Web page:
Cox regression with time-invariant covariates assumes that the ratio of hazards for any two groups remains constant in proportion over time. We checked this assumption by first examining log-minus-log plots for the categorical predictors and then fitting a Cox regression with a time-varying covariate for each predictor in turn. Potential multicollinearity was assessed in two steps. Large values (above 0.75) of Pearson’s correlation coefficients were used as an initial screen for pairs of QoL variables. As a second check, the variance inflation factor was used with the final model to verify that multicollinearity was not significantly influencing model coefficients [22, 23]. In order to minimize instability of the final multivariate model resulting from high multicollinearity, global QoL was evaluated separately because it is most highly correlated with all other variables on the QLQ-C30 questionnaire, and also because it is difficult to interpret and manipulate clinically. Finally, to assess the possible influence of sample bias on the results, as well as to investigate the stability of the model coefficients, we performed a bias-corrected and accelerated (BCa) bootstrap resampling procedure. We generated 1000 samples, each the same size as the original data set, by random selection with replacement. Cox regression was then run separately on these 1000 samples to obtain robust estimates of the standard errors of coefficients, and hence the p values and 95% BCa CIs of the model coefficients .
Baseline characteristics of 137 ovarian cancer patients
Age at diagnosis (years)
▪ Newly diagnosed
▪ Previously treated
Stage at diagnosis
▪ Stage I
▪ Stage II
▪ Stage III
Baseline quality of life scores stratified by prior treatment history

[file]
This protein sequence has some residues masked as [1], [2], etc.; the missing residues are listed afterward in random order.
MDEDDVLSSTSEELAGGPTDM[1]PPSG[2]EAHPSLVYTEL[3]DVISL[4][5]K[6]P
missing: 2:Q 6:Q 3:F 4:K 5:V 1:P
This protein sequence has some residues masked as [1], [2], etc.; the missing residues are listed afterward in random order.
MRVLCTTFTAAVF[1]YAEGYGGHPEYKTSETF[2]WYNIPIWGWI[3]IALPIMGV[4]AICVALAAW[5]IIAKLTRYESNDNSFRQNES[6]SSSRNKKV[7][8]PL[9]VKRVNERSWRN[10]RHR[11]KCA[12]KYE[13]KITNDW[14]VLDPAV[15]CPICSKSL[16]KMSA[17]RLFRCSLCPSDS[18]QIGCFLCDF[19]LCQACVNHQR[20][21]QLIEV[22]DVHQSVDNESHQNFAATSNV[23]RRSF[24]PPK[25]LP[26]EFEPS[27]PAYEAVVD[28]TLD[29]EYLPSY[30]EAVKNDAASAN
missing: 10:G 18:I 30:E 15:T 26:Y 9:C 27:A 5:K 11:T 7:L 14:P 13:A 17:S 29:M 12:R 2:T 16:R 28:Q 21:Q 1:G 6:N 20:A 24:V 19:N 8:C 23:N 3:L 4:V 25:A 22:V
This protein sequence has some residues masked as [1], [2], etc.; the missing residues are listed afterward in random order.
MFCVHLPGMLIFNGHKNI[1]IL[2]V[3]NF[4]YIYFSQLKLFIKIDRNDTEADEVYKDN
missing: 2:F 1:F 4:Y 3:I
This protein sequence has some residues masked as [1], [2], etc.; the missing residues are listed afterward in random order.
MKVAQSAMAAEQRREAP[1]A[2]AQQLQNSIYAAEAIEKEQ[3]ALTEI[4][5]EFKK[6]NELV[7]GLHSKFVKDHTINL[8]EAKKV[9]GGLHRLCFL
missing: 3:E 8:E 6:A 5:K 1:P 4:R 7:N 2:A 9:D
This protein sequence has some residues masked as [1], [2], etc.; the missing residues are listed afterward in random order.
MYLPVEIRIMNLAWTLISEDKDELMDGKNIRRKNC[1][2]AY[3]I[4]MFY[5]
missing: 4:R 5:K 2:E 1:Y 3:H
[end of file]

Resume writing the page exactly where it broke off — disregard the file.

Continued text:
(N = 28)
(N = 109)
Mean (standard deviation)
Mean (standard deviation)
General quality of life
Baseline characteristics and associated HRs for death
HR (95% CI)
Age at diagnosis (years) used as continuous variable*
1.05 (0.78 – 1.33)
Stage at diagnosis (stages I-II as reference)
1.68 (0.83 – 3.39)
Treatment history (newly diagnosed as reference)
4.4 (1.9 – 10.0)
Association between baseline quality of life and survival
Baseline QoL measures and associated HRs for death
QoL score mean (SD)
HR (95% CI)
General quality of life
1.05 (0.93 – 1.17)
1.07 (0.94 – 1.19)
0.93 (0.79 – 1.06)
1.07 (0.80 – 1.35)
0.99 (0.90 – 1.07)
0.91(0.75 – 1.08)
1.02(0.90 – 1.14)
1.07 (0.88 – 1.27)
0.97 (0.85 – 1.09)
0.91 (0.71 – 1.11)
1.02 (0.93 – 1.11)
1.02 (0.88 – 1.17)
1.02 (0.92 – 1.12)
1.11 (0.87 – 1.35)
1.10 (0.94 – 1.25)
1.16 (0.97 – 1.35)
1.02 (0.91 – 1.13)
0.99 (0.83 – 1.15)
1.09 (0.99 – 1.18)
1.10 (0.92 – 1.27)
0.98 (0.89 – 1.07)
0.90 (0.78 – 1.02)
0.98 (0.89 – 1.07)
0.90 (0.75 – 1.05)
0.97 (0.87 – 1.07)
0.94 (0.80 – 1.08)
0.96 (0.83 – 1.09)
0.88 (0.72 – 1.04)
0.98 (0.89 – 1.06)
0.98 (0.86 – 1.09)
Bootstrap multivariate HRs for baseline QoL measures
HR (BCa 95% CI)
General quality of life